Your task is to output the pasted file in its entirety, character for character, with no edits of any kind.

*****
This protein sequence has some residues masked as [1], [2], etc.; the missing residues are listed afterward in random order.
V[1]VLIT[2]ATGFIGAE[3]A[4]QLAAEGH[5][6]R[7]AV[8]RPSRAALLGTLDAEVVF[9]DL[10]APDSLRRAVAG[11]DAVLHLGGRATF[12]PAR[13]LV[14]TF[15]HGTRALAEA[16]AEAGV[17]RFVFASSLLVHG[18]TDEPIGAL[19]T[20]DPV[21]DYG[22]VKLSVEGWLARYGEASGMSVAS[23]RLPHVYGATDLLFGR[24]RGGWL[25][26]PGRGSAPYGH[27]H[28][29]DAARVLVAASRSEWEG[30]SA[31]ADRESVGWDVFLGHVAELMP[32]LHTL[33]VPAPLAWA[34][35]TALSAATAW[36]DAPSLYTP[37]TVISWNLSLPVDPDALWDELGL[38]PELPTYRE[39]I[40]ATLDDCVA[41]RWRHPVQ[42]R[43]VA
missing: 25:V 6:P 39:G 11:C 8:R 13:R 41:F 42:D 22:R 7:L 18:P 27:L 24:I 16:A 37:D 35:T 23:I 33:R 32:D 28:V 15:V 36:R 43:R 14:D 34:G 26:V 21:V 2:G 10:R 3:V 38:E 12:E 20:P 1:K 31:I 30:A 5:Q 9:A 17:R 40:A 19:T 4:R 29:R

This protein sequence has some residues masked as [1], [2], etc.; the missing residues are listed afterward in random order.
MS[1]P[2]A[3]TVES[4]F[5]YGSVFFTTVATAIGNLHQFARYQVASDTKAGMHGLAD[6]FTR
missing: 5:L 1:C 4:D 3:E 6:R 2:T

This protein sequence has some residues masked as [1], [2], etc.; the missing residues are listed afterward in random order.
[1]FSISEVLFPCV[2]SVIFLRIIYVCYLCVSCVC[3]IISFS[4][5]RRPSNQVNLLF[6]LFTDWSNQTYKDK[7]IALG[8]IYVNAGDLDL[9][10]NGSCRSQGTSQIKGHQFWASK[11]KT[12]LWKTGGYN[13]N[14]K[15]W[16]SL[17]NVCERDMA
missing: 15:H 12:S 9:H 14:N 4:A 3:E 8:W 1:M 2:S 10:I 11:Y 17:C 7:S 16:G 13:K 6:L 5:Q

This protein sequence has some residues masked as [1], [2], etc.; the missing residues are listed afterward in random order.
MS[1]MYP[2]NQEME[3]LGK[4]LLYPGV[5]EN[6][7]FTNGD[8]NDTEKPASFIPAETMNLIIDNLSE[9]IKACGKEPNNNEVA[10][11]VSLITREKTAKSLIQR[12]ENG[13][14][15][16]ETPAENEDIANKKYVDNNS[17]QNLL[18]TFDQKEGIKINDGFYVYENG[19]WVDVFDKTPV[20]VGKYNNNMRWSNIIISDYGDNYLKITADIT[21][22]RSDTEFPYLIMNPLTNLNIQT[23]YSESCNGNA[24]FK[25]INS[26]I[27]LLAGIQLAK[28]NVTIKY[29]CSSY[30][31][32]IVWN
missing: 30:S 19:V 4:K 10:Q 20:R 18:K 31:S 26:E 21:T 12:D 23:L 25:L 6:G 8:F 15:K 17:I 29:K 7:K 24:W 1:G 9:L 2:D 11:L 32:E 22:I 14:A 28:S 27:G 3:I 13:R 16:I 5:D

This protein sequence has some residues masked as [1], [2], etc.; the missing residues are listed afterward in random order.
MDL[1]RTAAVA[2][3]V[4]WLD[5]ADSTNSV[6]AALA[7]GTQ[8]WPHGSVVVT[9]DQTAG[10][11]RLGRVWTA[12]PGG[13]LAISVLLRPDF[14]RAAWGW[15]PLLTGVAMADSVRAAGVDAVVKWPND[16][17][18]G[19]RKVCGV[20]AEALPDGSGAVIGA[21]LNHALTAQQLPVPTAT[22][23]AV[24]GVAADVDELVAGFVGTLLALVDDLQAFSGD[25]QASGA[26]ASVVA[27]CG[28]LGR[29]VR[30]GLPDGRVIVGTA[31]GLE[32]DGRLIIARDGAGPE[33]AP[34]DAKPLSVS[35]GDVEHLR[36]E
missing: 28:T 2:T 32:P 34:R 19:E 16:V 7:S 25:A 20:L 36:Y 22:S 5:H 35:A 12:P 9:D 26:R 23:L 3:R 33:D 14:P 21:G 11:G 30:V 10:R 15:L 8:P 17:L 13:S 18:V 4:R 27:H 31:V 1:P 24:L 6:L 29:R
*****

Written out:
This protein sequence has some residues masked as [1], [2], etc.; the missing residues are listed afterward in random order.
V[1]VLIT[2]ATGFIGAE[3]A[4]QLAAEGH[5][6]R[7]AV[8]RPSRAALLGTLDAEVVF[9]DL[10]APDSLRRAVAG[11]DAVLHLGGRATF[12]PAR[13]LV[14]TF[15]HGTRALAEA[16]AEAGV[17]RFVFASSLLVHG[18]TDEPIGAL[19]T[20]DPV[21]DYG[22]VKLSVEGWLARYGEASGMSVAS[23]RLPHVYGATDLLFGR[24]RGGWL[25][26]PGRGSAPYGH[27]H[28][29]DAARVLVAASRSEWEG[30]SA[31]ADRESVGWDVFLGHVAELMP[32]LHTL[33]VPAPLAWA[34][35]TALSAATAW[36]DAPSLYTP[37]TVISWNLSLPVDPDALWDELGL[38]PELPTYRE[39]I[40]ATLDDCVA[41]RWRHPVQ[42]R[43]VA
missing: 25:V 6:P 39:G 11:C 8:R 13:R 41:F 42:D 22:R 7:L 18:P 27:L 24:I 16:A 37:D 35:T 23:I 33:R 32:D 28:V 15:V 36:R 43:R 14:D 34:G 26:V 21:V 2:G 10:R 3:V 38:E 12:E 20:P 1:K 31:I 30:A 5:Q 9:A 17:R 40:A 19:T 4:R 29:R

This protein sequence has some residues masked as [1], [2], etc.; the missing residues are listed afterward in random order.
MS[1]P[2]A[3]TVES[4]F[5]YGSVFFTTVATAIGNLHQFARYQVASDTKAGMHGLAD[6]FTR
missing: 5:L 1:C 4:D 3:E 6:R 2:T

This protein sequence has some residues masked as [1], [2], etc.; the missing residues are listed afterward in random order.
[1]FSISEVLFPCV[2]SVIFLRIIYVCYLCVSCVC[3]IISFS[4][5]RRPSNQVNLLF[6]LFTDWSNQTYKDK[7]IALG[8]IYVNAGDLDL[9][10]NGSCRSQGTSQIKGHQFWASK[11]KT[12]LWKTGGYN[13]N[14]K[15]W[16]SL[17]NVCERDMA
missing: 15:H 12:S 9:H 14:N 4:A 3:E 8:W 1:M 2:S 10:I 11:Y 17:C 7:S 16:G 13:K 6:L 5:Q

This protein sequence has some residues masked as [1], [2], etc.; the missing residues are listed afterward in random order.
MS[1]MYP[2]NQEME[3]LGK[4]LLYPGV[5]EN[6][7]FTNGD[8]NDTEKPASFIPAETMNLIIDNLSE[9]IKACGKEPNNNEVA[10][11]VSLITREKTAKSLIQR[12]ENG[13][14][15][16]ETPAENEDIANKKYVDNNS[17]QNLL[18]TFDQKEGIKINDGFYVYENG[19]WVDVFDKTPV[20]VGKYNNNMRWSNIIISDYGDNYLKITADIT[21][22]RSDTEFPYLIMNPLTNLNIQT[23]YSESCNGNA[24]FK[25]INS[26]I[27]LLAGIQLAK[28]NVTIKY[29]CSSY[30][31][32]IVWN
missing: 30:S 19:V 4:K 10:Q 20:R 18:K 31:S 26:E 21:T 12:D 23:L 25:L 6:G 8:F 15:K 17:I 29:K 7:K 24:W 1:G 9:L 2:D 11:L 32:E 22:I 14:A 28:S 27:G 3:I 13:R 16:I 5:D

This protein sequence has some residues masked as [1], [2], etc.; the missing residues are listed afterward in random order.
MDL[1]RTAAVA[2][3]V[4]WLD[5]ADSTNSV[6]AALA[7]GTQ[8]WPHGSVVVT[9]DQTAG[10][11]RLGRVWTA[12]PGG[13]LAISVLLRPDF[14]RAAWGW[15]PLLTGVAMADSVRAAGVDAVVKWPND[16][17][18]G[19]RKVCGV[20]AEALPDGSGAVIGA[21]LNHALTAQQLPVPTAT[22][23]AV[24]GVAADVDELVAGFVGTLLALVDDLQAFSGD[25]QASGA[26]ASVVA[27]CG[28]LGR[29]VR[30]GLPDGRVIVGTA[31]GLE[32]DGRLIIARDGAGPE[33]AP[34]DAKPLSVS[35]GDVEHLR[36]E
missing: 28:T 2:T 32:P 34:R 19:E 16:V 7:S 25:A 20:L 36:Y 22:S 5:H 35:A 12:P 9:D 26:R 23:L 3:R 33:D 14:P 21:G 11:G 30:V 10:R 15:L 8:P 17:L 13:S 18:V 4:R 27:H 31:V 1:P 24:L 6:L 29:R